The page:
There is no need for a 150mT vehicle today and no one has suggested such.  Plus there are no legitimate 150mT payload on the drawing.  Maybe 10 or 20 years from now, if or when there is a need for a150mT payloads, we might upgrade a vehicle for that or as some have suggested build it in 2 pieces.


I can think of a few 150mT missions. Single launch HLV missions for the following:- high energy NEOs, sortie and cargo missions to the Lunar North Pole where the water is. It will be cheaper in the long run to send a 150mT HLV on single missions, maybe cargo followed by crew then pairs of 100mT HLVs doing the same job especially if the 150mT HLV is Directly evolved (say 3 stages) from the 100mT one. The 118mT Saturn V could only land a Lunar Module with a Rover on the Moon. Once you start going seriously above that a lot more becomes possible with a single HLV launch.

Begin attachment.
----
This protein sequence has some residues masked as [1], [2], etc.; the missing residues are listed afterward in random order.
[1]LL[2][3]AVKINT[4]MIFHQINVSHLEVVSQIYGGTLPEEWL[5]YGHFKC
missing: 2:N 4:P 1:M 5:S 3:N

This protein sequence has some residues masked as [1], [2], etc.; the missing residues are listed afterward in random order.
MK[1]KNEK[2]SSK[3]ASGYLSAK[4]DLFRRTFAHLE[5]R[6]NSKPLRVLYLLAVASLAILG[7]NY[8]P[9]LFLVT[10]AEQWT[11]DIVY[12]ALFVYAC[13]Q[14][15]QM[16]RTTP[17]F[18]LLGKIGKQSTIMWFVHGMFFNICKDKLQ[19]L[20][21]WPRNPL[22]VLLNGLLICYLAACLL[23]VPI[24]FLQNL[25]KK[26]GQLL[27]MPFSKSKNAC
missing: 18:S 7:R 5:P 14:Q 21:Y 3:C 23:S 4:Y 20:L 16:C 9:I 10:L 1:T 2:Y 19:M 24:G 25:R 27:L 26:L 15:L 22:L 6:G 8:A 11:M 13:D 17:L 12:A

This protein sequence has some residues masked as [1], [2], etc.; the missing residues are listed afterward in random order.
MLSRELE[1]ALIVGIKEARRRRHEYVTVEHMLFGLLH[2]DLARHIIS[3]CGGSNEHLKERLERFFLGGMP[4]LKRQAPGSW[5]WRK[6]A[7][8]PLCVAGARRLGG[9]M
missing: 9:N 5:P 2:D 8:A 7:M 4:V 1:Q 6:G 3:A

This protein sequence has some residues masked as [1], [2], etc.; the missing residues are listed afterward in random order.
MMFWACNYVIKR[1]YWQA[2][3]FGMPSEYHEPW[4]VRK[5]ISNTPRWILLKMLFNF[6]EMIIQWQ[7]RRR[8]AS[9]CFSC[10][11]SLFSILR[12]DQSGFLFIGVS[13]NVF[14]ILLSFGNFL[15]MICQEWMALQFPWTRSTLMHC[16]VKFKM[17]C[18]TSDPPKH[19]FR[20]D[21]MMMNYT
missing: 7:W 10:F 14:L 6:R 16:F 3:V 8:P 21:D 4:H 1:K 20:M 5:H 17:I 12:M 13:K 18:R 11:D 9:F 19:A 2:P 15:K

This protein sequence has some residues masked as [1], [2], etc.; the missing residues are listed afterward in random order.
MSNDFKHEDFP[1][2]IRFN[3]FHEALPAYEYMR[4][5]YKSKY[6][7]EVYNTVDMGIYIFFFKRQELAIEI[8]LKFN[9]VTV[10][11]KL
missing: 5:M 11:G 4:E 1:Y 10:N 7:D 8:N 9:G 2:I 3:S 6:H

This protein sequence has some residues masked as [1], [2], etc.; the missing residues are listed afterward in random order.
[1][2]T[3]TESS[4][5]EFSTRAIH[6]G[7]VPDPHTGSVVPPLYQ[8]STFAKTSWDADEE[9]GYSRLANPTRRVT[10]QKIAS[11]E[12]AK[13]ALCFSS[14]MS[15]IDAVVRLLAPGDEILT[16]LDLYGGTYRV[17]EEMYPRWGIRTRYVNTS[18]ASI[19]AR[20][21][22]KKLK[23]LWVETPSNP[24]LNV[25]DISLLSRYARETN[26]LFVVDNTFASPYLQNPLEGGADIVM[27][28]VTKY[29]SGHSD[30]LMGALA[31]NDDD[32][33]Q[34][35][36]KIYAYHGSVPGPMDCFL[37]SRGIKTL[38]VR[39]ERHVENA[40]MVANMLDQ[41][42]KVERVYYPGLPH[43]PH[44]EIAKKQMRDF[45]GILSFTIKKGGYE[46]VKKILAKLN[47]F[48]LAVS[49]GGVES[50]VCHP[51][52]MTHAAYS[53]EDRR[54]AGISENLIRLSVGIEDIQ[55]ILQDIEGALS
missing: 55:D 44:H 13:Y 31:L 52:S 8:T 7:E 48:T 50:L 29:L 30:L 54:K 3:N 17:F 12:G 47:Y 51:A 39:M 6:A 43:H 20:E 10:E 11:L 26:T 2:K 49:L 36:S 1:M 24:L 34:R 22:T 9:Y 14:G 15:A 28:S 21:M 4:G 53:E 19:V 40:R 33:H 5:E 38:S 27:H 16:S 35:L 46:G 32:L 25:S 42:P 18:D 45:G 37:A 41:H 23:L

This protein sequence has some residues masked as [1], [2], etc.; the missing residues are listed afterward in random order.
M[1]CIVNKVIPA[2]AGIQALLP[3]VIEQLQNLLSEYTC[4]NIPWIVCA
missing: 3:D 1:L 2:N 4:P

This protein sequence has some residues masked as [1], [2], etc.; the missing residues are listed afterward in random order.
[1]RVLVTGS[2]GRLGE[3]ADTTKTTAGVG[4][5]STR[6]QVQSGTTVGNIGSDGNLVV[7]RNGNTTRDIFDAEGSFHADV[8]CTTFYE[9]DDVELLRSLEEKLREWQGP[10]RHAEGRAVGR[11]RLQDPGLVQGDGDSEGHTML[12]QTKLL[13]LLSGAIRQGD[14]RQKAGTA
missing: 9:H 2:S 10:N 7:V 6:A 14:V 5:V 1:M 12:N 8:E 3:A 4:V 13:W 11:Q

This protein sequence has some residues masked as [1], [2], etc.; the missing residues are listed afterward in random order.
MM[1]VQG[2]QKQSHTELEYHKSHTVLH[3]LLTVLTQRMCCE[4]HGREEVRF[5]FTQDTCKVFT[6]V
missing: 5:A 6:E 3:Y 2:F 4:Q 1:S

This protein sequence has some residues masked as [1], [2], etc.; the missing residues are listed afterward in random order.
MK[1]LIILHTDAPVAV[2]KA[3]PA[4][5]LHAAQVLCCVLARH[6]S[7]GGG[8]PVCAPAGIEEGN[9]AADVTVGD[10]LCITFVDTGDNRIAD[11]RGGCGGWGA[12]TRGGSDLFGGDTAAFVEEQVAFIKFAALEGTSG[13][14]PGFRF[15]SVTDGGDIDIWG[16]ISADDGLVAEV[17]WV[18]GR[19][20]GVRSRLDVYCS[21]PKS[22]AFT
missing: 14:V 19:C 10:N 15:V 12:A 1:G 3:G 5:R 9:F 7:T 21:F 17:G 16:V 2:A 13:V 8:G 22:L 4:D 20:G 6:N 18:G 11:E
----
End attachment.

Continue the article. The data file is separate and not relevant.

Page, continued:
« Last Edit: 07/30/2010 11:17 am by marsavian »

Online Orbiter

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So today's 'H'-Day is it? They vote on the house floor for this don't they today?

Orbiter
« Last Edit: 07/30/2010 11:26 am by Orbiter »
KSC Engineer, astronomer, rocket photographer.

Offline psloss

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Didn't Presidents specifically cancel Apollo, Shuttle and CxP ?
No, the President and Congress.  Achieving Kennedy's Apollo goal of beating the Soviets was popular, but once that was done, repeating at taxpayer expense was divisive at best.  In the case of Shuttle, Bush's announcement was only weeks after the CAIB report was released; there wasn't much sentiment for leaving policy as it was, and Congress eventually endorsed the VSE outlines in the next authorization bill that made it through both chambers.